This week Florida has experienced some unusual news on dozens of whales being stranded in the Florida Everglades.
Wildlife officials, scientists and volunteers have been scrambling this week to save dozens of pilot whales that beached themselves in the shallow waters of Florida’s Everglades. A fishing guide on Dec. 3 discovered a pod of 51 whales in a remote area of the Everglades called Highland Beach, more than 20 miles away from water deep enough to support them. When officials from the National Oceanic and Atmospheric Administration (NOAA) Fisheries department responded to the call the next morning, they found six of the pilot whales already dead and were forced to euthanize four more.
The chances of success were not high — past whale strandings in the same area had led to mass deaths, and in general, it can be difficult to coax whales from shallow water back to the open sea. This is especially true for highly social animals like the pilot whale, which travel in close-knit family groups, known as pods. Pilot whales are loath to abandon family members, even if it puts the entire group at risk.
On Dec. 4, though rescuers found another whale dead, they were surprised to discover that some 35 of the whales had begun to move themselves into deeper water. But even when whales move offshore, they can restrand. In a Friday morning update on Twitter, NOAA officials said that they had been unable to locate a larger group of 24 whales, though a handful of individual whales were seen free-swimming in deeper water, and weather had made it harder to spot the whales from air. (It doesn’t help that sharks have begun to feed on the bodies of the dead whales, creating a danger for rescuers on the water.) Still, the fact that the whales can’t be spotted could be good news — it’s possible that they’ve made it out to open sea. But it’s impossible to know yet for sure.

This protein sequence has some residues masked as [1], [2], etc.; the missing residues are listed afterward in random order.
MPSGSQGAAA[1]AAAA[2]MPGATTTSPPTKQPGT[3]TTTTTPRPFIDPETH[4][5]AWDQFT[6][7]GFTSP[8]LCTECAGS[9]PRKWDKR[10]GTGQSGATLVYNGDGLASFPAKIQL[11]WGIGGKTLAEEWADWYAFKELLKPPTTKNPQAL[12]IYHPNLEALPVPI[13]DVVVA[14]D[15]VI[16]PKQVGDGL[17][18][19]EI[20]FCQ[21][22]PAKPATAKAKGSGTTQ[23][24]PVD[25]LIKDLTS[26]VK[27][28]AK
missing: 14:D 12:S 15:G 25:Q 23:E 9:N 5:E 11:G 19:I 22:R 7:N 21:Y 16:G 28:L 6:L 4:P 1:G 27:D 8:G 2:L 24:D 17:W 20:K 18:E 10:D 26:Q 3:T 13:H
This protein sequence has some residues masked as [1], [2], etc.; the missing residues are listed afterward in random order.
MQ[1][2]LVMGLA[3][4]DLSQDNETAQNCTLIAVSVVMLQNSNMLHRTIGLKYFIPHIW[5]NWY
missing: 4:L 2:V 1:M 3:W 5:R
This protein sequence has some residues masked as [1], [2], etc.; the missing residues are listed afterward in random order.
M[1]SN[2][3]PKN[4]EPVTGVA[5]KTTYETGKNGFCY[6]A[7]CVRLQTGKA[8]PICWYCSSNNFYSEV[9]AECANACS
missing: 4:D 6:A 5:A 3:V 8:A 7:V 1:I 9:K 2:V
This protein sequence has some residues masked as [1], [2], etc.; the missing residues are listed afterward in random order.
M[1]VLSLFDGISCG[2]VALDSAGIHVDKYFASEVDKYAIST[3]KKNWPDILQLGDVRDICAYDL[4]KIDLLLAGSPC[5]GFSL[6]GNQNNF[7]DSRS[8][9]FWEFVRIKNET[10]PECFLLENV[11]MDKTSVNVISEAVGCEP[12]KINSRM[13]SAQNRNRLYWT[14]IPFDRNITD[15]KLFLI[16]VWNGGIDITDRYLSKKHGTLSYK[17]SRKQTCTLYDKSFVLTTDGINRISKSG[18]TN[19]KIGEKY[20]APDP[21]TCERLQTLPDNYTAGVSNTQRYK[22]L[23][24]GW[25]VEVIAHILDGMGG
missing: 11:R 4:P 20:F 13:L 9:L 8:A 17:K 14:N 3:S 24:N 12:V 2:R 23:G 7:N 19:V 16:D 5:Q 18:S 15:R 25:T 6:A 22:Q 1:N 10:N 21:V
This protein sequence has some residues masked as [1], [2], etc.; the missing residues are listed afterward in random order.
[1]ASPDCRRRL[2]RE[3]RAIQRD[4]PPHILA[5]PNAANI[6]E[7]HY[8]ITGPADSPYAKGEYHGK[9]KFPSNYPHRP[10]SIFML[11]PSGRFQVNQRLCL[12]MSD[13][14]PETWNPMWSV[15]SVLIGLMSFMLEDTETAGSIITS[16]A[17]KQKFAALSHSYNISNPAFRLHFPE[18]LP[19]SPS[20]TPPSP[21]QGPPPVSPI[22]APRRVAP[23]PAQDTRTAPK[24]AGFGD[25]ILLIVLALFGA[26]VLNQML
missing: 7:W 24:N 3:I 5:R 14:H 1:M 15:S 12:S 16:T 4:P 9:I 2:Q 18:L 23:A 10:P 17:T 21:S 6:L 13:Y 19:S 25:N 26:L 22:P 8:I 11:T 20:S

The question remains, though: Why would such a large group of whales put themselves in such danger? Some of the pilot whales may have been sick — the whales are known to carry the morbillivirus, a highly contagious disease that can cause respiratory problems and weakness in affected marine mammals. The virus spread in the mid-Atlantic this summer, with some 800 dolphins falling victim. It’s possible that a handful of the pilot whales could have gotten sick and disoriented, and inadvertently led the rest of the pod into trouble — though scientists won’t know until they’ve had a chance to perform necropsies on the dead whales, which will take weeks.
In Florida, boats and helicopters from the National Park Service and the U.S. Coast Guard are still out searching for the missing whales. And if we’re lucky, they’re already in the open ocean, on their way home.
Read more: Why Did Dozens of Whales Strand Themselves in Florida’s Everglades? | TIME.comhttp://science.time.com/2013/12/06/beach-mystery-why-did-dozens-of-whales-strand-themselves-in-the-everglades/#ixzz2n8yGAMXe
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